We conducted a cohort study of adult ward patients who had a Medical Emergency Team (MET) call triggered by confirmed or suspected sepsis in an Australian tertiary centre to assess the predictive utility of systemic inflammatory response syndrome (SIRS) and quick Sepsis-Related Organ Failure Assessment (qSOFA) scores for 28-day mortality over a 12-month period. Sepsis was the causative aetiology in 970 MET calls for 646 patients with a mean age of 68 years and median Charlson Comorbidity score (CCS) of 3.0. Four hundred and seven (63%) patients had microbiological identification of a causative organism with 35 (9%) demonstrating multi-drug resistance. The 28-day mortality rate was 22%. Independent risk factors for 28-day mortality included age (incidence rate ratio [IRR] 1.038; P <0.001) and CCS (IRR 1.102; P <0.001). qSOFA positive patients had a three-fold risk of 28 day mortality compared to those who were negative (IRR 3.15; P=0.02). Both the SIRS and qSOFA score had poor sensitivity (86% versus 62%, respectively) for mortality as a sole diagnostic tool and should be investigated as part of a multiparameter panel within a large prospective study.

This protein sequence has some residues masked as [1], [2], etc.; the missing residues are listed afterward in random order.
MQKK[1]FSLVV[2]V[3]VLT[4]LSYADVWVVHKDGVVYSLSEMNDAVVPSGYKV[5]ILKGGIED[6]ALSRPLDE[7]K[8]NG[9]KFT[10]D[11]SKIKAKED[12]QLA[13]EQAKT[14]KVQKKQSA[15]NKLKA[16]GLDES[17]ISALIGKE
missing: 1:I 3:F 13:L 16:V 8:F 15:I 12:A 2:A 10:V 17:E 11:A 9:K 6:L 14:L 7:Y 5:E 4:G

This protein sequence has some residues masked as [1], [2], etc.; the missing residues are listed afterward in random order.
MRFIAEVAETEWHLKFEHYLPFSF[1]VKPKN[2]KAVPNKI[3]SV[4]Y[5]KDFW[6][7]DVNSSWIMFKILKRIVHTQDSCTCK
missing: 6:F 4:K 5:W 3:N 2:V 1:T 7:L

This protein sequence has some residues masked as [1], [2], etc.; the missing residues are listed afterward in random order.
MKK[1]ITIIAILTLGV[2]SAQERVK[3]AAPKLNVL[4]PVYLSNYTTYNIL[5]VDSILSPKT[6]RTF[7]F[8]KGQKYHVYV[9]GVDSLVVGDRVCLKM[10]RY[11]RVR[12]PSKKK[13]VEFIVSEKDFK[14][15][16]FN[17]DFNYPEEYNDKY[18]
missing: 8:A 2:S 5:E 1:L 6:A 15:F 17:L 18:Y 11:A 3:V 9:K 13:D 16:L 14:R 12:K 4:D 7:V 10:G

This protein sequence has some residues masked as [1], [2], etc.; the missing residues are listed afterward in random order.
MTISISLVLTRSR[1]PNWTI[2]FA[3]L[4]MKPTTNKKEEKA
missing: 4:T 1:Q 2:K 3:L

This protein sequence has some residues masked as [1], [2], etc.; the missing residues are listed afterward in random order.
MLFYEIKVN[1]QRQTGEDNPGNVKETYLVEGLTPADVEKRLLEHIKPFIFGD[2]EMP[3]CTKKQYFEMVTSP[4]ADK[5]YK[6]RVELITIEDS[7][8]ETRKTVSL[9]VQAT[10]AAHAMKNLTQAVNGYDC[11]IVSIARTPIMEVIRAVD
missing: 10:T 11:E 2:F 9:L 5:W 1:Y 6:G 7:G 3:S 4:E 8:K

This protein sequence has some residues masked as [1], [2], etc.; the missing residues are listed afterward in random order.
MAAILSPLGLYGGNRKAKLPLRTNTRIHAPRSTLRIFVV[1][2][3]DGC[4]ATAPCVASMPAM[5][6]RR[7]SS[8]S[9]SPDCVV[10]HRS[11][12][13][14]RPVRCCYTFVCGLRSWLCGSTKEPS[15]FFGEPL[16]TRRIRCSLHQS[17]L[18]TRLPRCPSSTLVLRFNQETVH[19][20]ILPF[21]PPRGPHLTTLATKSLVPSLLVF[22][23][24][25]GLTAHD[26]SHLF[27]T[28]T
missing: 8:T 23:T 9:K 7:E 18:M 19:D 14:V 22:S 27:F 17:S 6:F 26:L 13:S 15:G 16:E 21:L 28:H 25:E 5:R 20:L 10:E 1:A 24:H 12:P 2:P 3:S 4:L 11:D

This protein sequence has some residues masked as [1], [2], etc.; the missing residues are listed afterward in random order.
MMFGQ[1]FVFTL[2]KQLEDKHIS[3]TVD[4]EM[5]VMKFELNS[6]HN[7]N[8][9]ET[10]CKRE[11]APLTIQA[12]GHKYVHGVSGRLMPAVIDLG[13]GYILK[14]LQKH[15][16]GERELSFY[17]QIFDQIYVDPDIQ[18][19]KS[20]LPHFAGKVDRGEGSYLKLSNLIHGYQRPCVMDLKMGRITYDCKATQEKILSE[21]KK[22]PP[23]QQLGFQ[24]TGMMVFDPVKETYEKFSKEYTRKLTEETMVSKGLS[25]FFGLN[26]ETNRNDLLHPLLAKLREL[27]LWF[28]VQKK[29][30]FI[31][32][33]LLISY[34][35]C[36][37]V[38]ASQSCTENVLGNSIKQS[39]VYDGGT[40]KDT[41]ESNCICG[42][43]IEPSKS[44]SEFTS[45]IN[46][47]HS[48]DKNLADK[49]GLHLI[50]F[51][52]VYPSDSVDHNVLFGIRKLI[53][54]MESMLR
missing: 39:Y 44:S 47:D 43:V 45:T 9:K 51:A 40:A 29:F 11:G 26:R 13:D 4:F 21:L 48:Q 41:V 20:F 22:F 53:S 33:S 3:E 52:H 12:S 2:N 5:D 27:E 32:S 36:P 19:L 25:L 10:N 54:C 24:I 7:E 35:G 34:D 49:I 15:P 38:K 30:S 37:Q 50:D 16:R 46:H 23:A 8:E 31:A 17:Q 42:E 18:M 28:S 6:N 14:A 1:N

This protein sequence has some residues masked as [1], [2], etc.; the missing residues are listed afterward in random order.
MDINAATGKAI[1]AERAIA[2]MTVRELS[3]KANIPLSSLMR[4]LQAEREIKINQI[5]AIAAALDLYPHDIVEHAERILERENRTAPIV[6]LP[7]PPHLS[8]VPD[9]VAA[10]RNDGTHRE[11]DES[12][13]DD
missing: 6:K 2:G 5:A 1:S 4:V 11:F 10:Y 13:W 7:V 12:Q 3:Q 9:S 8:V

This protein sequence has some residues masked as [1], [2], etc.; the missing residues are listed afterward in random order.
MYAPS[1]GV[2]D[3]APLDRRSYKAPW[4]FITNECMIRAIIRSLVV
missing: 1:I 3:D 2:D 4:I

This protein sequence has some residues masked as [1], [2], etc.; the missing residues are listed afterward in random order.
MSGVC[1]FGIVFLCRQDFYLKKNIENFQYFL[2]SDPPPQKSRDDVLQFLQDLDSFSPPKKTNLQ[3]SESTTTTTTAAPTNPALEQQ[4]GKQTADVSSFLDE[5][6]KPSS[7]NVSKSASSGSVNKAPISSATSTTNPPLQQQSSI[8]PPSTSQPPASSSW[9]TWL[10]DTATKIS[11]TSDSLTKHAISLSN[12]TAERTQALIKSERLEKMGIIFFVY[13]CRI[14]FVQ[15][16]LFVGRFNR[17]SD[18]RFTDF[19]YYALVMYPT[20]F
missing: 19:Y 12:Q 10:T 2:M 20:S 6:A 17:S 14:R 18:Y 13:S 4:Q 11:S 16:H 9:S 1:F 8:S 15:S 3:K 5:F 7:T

- sepsis, hospital rapid response team, systemic inflammatory response syndrome, risk assessment, mortality